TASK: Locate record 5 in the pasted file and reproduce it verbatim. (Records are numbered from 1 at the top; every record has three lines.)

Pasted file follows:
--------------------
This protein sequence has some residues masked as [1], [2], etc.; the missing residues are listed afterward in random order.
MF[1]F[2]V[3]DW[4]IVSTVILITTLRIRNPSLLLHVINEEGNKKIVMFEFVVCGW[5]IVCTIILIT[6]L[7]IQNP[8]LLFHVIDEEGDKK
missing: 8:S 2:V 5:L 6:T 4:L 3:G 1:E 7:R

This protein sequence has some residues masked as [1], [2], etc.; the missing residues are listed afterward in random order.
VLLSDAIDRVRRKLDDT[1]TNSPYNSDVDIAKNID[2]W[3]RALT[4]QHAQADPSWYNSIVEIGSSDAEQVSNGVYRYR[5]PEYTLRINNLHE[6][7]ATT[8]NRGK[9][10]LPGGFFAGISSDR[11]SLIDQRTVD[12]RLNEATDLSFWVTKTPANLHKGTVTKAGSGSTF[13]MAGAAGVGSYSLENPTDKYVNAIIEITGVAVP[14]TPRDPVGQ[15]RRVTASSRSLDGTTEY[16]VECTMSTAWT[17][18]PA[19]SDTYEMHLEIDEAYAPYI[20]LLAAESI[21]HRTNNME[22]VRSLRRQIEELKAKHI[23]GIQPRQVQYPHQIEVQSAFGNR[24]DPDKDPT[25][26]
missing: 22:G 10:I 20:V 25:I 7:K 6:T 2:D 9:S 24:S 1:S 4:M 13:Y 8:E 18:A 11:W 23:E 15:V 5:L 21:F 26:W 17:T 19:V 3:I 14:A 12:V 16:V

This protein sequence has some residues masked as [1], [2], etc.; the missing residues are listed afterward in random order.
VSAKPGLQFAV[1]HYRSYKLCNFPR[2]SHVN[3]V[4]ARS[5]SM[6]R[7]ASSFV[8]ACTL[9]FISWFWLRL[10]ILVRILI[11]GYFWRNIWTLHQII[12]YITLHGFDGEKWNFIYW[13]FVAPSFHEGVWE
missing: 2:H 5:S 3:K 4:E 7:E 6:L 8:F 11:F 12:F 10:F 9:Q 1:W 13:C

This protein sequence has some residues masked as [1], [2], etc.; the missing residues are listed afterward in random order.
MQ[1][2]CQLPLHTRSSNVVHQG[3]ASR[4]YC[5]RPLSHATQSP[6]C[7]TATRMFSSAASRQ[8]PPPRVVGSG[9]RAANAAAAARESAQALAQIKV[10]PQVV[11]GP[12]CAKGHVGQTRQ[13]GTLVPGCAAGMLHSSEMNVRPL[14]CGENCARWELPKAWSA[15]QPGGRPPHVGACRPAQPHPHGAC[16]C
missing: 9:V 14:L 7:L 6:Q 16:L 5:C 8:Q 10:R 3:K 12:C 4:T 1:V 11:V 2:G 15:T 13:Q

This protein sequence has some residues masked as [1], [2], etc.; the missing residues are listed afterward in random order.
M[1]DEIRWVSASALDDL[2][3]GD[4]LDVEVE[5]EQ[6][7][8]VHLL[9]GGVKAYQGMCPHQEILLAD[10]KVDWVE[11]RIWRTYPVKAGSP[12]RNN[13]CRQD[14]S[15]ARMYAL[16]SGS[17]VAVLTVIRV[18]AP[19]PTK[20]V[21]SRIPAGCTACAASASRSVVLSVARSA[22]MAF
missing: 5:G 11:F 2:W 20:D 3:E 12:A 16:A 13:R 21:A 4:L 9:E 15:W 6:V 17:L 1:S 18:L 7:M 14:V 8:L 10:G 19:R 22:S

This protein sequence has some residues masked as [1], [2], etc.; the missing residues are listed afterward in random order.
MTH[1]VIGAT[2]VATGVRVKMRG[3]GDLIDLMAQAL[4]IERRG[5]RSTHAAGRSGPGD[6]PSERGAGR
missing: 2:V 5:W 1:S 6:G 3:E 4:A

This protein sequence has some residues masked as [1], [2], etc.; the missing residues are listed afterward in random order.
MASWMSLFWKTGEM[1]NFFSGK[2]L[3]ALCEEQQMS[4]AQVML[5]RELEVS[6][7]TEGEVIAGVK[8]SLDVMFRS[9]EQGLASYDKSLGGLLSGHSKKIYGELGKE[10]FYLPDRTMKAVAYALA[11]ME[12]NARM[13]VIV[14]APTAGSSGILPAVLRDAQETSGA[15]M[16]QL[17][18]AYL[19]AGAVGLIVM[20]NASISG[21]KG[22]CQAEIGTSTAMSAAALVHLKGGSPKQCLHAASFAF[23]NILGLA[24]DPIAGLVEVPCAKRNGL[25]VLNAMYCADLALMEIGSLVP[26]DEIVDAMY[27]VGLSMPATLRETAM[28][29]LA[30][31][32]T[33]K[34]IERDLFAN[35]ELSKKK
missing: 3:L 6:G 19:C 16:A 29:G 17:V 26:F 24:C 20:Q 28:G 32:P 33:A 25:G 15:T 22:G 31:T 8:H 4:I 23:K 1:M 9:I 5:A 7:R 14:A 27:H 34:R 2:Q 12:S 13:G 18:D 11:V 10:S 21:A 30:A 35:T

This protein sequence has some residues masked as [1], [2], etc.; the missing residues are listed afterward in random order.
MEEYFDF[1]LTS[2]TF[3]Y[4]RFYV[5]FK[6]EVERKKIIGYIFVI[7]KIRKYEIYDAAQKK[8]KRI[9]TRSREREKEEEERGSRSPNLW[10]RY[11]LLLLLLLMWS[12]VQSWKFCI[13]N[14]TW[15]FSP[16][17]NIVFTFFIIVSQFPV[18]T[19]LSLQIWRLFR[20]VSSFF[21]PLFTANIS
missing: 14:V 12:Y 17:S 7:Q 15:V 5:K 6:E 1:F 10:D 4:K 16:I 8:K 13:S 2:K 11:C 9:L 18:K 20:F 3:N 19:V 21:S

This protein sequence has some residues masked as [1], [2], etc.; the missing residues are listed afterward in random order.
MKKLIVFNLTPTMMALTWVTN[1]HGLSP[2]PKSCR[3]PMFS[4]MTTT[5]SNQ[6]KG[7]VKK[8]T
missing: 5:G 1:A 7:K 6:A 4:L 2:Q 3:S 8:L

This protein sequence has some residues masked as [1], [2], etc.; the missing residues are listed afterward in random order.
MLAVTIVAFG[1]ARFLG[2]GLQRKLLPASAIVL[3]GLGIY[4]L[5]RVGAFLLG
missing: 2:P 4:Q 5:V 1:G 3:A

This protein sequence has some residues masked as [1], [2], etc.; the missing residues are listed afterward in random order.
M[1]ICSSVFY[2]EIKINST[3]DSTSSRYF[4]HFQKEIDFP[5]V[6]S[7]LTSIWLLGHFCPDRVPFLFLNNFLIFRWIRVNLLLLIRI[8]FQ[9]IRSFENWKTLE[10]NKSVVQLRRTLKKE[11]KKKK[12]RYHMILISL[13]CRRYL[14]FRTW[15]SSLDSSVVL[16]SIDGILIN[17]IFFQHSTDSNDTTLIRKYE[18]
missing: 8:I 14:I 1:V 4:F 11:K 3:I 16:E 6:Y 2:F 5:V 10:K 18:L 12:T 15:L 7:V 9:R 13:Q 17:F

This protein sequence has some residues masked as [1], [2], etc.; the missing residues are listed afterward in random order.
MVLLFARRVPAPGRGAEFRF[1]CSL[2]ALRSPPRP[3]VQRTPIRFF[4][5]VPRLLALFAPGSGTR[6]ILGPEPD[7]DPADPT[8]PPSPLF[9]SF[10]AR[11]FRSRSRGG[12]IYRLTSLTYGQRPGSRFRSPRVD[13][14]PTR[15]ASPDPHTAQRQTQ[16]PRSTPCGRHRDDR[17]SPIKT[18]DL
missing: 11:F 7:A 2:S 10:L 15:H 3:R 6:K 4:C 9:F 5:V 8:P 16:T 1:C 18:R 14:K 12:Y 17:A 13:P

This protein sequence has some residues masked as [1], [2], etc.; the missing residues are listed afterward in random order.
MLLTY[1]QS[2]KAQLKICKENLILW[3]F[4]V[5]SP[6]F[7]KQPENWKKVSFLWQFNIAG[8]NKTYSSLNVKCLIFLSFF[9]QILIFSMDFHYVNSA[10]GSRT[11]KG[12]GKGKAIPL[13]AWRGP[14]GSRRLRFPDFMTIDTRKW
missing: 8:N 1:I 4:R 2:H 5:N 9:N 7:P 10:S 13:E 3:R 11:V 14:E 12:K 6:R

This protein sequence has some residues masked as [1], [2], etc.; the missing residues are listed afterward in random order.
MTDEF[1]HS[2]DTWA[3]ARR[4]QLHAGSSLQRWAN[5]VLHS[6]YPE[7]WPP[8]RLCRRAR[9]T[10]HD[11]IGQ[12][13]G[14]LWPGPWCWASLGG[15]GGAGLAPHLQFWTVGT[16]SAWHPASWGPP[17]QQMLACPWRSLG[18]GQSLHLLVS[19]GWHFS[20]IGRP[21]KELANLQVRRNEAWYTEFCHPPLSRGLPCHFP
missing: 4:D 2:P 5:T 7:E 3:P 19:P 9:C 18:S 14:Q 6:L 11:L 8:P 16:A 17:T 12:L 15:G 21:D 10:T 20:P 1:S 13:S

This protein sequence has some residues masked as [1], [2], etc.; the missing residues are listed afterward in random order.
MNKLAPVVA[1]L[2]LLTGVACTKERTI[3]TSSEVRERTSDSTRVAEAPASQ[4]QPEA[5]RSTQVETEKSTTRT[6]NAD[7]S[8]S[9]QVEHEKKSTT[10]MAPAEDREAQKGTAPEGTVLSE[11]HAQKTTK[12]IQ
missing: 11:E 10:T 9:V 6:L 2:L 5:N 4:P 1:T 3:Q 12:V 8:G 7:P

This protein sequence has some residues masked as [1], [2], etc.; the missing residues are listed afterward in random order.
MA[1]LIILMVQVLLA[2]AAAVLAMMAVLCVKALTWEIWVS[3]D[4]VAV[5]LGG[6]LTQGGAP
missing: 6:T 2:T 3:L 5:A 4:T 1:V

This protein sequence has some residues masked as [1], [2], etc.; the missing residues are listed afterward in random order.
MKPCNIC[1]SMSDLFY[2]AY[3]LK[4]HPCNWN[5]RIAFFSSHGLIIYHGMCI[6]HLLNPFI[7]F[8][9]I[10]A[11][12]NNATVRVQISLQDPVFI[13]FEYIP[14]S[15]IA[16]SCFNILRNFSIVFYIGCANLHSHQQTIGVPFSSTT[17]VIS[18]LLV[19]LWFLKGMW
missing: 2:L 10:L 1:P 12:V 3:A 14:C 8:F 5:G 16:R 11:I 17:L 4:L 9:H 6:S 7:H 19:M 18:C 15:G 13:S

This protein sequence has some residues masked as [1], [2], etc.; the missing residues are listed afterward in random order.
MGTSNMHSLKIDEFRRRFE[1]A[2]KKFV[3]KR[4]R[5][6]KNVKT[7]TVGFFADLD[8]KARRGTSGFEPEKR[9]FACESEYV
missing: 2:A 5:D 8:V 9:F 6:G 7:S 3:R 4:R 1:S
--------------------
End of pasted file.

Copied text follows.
This protein sequence has some residues masked as [1], [2], etc.; the missing residues are listed afterward in random order.
M[1]DEIRWVSASALDDL[2][3]GD[4]LDVEVE[5]EQ[6][7][8]VHLL[9]GGVKAYQGMCPHQEILLAD[10]KVDWVE[11]RIWRTYPVKAGSP[12]RNN[13]CRQD[14]S[15]ARMYAL[16]SGS[17]VAVLTVIRV[18]AP[19]PTK[20]V[21]SRIPAGCTACAASASRSVVLSVARSA[22]MAF
missing: 5:G 11:F 2:W 20:D 3:E 12:A 16:A 13:R 21:A 4:L 9:E 15:W 6:V 17:L 1:S 18:L 7:M 14:V 8:L 10:G 19:R 22:S